Last week we learned that the Estonian Council Presidency endorses the European Commission’s plans for censorship machines – a planned law that would force online platforms to surveil all user uploads in search of copyrighted content.

Six EU member states expressed doubts about the legality of this proposal, we learn today in a new leak. Statewatch made public a list of legal questions put to the Council’s own in-house legal service by Belgium, the Czech Republic, Finland, Hungary, Ireland and the Netherlands.

But the Estonian presidency didn’t care: They launched their proposals without waiting for the legal service to answer the questions – and without adequately addressing most of the specific concerns put forward.

These are the concerns:

1. Incompatible with fundamental rights

The first issue raised by the 6 countries is the incompatibility of upload filters with the Charter of Fundamental Rights.

Copyright exceptions such as parody or quotation “are the embodiment of fundamental rights in copyright”, the six member states point out. Upload filters don’t respect copyright exceptions by default, they argue: Legal uses of copyrighted content will be subject to automatic takedowns by filters. Only after the fact will a user be able to complain and get a chance at having their perfectly legal content reinstated.

Therefore, the Member States ask: Can the Commission proposal (“Article 13”) be considered to be in line with the Charterof Fundamental Rights, justified and proportionate? For context, they point out that the Court of Justice of the EU has already found conflicts between content filters and fundamental rights in the past.

The Estonian Council Presidency’s two proposals for a possible compromise text on Article 13 acknowledge that the problem exists by adding language that pays lip-service to these issues – but then leaves them unfixed:

The proposed Recital 39c demands that all measures employed by internet platforms to comply with the new law respect freedom of expression and information, and that copyright exceptions should continue to apply. However, these assurances fall flat, because the recital goes on to posit that in order to achieve this, it’s sufficient for the filters to come with a redress mechanism under which users can complain about wrongful deletions. Remarkably, the Estonians seek to further limit the already questionable usefulness of such redress mechanisms by suggesting in Article 13 (2) that it’s the rightsholders themselves who should have the last word over user complaints. Who could be more ill-equipped to make a decision about whether the users’ fundamental rights, as guaranteed through copyright exceptions, have been respected than the rightsholders who have asked for the content to be taken down in the first place?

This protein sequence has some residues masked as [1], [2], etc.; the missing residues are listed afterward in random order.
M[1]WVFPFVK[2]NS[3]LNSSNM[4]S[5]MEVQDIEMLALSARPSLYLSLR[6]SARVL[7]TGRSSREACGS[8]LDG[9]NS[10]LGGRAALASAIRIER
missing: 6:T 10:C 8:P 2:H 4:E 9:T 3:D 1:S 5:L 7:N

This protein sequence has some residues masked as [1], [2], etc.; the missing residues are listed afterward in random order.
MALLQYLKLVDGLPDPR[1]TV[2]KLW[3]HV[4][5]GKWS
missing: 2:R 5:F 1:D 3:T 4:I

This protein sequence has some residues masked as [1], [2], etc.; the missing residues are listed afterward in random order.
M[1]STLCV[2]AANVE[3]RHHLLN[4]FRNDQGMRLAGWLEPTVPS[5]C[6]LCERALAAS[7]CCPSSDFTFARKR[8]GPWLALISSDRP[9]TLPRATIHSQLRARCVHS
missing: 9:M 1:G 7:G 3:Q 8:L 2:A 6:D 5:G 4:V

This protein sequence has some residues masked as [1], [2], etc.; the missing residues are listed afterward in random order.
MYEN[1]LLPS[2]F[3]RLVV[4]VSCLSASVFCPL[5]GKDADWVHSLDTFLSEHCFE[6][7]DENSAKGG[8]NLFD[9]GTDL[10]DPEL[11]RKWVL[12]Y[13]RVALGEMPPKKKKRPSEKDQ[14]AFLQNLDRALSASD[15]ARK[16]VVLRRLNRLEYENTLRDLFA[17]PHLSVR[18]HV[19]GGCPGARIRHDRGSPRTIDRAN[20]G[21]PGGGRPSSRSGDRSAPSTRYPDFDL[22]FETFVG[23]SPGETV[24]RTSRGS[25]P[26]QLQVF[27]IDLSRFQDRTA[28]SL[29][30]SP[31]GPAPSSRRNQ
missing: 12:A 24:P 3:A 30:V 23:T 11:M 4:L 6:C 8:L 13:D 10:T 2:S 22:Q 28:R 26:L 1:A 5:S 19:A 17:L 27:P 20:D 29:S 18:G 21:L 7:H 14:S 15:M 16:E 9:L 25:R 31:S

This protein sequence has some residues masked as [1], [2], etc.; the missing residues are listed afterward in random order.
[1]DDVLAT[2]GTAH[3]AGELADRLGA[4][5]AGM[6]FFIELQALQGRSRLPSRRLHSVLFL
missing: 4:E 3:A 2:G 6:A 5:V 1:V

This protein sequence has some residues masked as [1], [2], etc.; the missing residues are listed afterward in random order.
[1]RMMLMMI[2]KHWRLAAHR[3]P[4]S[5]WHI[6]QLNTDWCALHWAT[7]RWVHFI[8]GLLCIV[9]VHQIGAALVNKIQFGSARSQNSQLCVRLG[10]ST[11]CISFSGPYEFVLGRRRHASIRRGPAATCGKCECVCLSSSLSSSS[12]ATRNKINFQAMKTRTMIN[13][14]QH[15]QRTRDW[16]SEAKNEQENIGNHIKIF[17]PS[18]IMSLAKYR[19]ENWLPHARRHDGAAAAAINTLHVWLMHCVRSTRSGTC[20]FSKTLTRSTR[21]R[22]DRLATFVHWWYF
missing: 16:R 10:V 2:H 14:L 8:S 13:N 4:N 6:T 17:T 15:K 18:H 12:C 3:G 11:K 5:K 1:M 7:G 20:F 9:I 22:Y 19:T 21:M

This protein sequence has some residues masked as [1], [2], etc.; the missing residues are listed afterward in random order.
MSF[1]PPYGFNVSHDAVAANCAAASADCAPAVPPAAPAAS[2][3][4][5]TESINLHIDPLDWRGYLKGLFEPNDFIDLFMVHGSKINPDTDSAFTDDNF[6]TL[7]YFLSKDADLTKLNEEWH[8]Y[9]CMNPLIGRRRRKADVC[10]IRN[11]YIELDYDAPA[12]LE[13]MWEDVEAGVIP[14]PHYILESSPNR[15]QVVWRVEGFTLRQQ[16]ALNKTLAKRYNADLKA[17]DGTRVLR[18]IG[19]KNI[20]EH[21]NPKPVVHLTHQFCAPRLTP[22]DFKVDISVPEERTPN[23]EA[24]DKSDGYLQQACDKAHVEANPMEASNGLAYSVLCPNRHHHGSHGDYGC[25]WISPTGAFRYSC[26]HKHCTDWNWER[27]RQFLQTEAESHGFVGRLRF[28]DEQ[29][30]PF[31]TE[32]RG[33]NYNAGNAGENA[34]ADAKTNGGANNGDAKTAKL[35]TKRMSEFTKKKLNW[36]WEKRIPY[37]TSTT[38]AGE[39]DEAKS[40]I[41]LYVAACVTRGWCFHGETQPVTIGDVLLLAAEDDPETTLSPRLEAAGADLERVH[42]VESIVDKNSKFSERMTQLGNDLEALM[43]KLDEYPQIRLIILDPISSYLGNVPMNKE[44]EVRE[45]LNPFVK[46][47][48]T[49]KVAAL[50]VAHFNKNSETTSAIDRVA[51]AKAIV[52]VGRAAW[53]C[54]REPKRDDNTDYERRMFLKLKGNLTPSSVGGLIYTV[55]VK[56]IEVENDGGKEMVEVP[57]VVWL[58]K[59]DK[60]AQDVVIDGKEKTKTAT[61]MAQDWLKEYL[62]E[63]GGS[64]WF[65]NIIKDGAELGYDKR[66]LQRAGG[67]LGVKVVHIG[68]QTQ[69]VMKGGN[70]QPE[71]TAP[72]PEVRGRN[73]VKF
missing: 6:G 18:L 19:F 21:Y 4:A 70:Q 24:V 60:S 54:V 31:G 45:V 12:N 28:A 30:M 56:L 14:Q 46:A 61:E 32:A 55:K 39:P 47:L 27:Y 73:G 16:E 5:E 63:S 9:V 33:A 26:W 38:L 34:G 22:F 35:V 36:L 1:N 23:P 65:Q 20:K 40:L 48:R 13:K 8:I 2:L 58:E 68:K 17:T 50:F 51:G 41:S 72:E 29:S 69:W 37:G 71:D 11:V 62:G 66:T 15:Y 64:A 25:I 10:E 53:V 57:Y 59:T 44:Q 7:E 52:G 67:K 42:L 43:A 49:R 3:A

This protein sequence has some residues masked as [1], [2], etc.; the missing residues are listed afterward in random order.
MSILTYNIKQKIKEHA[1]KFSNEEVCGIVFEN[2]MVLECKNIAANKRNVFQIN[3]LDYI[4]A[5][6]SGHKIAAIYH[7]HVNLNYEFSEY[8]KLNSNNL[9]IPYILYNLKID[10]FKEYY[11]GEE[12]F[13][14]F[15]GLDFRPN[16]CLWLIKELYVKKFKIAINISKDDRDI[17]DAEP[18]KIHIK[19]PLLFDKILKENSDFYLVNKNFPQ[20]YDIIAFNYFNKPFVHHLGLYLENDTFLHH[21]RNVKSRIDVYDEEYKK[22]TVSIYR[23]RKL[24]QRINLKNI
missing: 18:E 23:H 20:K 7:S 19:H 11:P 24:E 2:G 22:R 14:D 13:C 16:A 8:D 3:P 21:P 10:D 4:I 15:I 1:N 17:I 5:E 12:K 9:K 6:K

2. Contradicts general monitoring ban

The 6 countries also question the compatibility of the content filters with another important piece of EU law, the E-Commerce Directive. Article 15 of that directive forbids general monitoring obligations for internet platforms.

The CJEU has made it clear in the past that a filtering system that monitors all the data of its users would constitute such a general monitoring obligation and would therefore be impermissible.

The Commission holds that the censorship machines it proposes would not constitute general monitoring because they only look for specific works, namely those identified by rightsholders. Of course, the same can be said about all the cases that ended up before the CJEU, which came to a very different conclusion about the legality of such filters. What mattered to the Court was not what the filter is trying to find, but whether it needs to look at every single upload by each and every user in order to find it.

In fact, it’s hard to even conceptualize monitoring that doesn’t look for something specific: In order to filter content, you need to know what you want to remove. If the interpretation by the Commission were the correct one, the ban on general monitoring obligations would never apply in practice, because all monitoring would count as specific monitoring.

The 6 countries therefore ask the Legal Service to evaluate whether the Commission proposal would constitute a general monitoring obligation.

Disappointingly, the Estonian Council presidency appears to be accepting the European Commission’s weak argument about “specific monitoring” at face value. Both compromise proposals still include the obligation for platforms to install content filters, only stating that platforms must apply these to “specific works and other subject-matter as identified by [the rightsholders]”.

3. Changes platform liability

The 6 countries are concerned that the proposal threatens to redefine which online companies can be considered liable for the activities of their users, despite the European Commission’s assurances that it merely repeats established case law.